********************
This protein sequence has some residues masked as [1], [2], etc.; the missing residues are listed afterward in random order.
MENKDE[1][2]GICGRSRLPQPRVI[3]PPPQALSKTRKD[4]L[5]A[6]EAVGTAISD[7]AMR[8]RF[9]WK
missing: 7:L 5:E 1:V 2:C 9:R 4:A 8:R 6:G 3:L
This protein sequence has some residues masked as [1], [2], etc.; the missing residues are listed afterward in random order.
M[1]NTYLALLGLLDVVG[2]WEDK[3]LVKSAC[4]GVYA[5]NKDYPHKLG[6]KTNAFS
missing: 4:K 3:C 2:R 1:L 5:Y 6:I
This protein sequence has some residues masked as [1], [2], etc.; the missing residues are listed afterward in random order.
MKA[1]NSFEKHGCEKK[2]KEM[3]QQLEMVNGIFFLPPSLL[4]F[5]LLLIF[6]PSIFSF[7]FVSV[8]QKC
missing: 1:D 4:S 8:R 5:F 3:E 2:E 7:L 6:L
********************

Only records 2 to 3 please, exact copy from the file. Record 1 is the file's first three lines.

This protein sequence has some residues masked as [1], [2], etc.; the missing residues are listed afterward in random order.
M[1]NTYLALLGLLDVVG[2]WEDK[3]LVKSAC[4]GVYA[5]NKDYPHKLG[6]KTNAFS
missing: 4:K 3:C 2:R 1:L 5:Y 6:I
This protein sequence has some residues masked as [1], [2], etc.; the missing residues are listed afterward in random order.
MKA[1]NSFEKHGCEKK[2]KEM[3]QQLEMVNGIFFLPPSLL[4]F[5]LLLIF[6]PSIFSF[7]FVSV[8]QKC
missing: 1:D 4:S 8:R 5:F 3:E 2:E 7:L 6:L